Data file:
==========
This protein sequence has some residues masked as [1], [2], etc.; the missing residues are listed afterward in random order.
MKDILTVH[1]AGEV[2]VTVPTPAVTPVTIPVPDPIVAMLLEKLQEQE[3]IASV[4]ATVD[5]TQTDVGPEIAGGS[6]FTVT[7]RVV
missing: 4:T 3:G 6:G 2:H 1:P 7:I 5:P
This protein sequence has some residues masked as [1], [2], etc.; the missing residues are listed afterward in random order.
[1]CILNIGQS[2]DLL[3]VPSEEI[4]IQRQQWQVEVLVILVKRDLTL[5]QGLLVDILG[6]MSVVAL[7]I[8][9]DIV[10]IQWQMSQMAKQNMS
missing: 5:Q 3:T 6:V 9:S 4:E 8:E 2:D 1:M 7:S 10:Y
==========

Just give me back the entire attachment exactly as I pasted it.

This protein sequence has some residues masked as [1], [2], etc.; the missing residues are listed afterward in random order.
MKDILTVH[1]AGEV[2]VTVPTPAVTPVTIPVPDPIVAMLLEKLQEQE[3]IASV[4]ATVD[5]TQTDVGPEIAGGS[6]FTVT[7]RVV
missing: 4:T 3:G 6:G 2:H 1:P 7:I 5:P
This protein sequence has some residues masked as [1], [2], etc.; the missing residues are listed afterward in random order.
[1]CILNIGQS[2]DLL[3]VPSEEI[4]IQRQQWQVEVLVILVKRDLTL[5]QGLLVDILG[6]MSVVAL[7]I[8][9]DIV[10]IQWQMSQMAKQNMS
missing: 5:Q 3:T 6:V 9:S 4:E 8:E 2:D 1:M 7:S 10:Y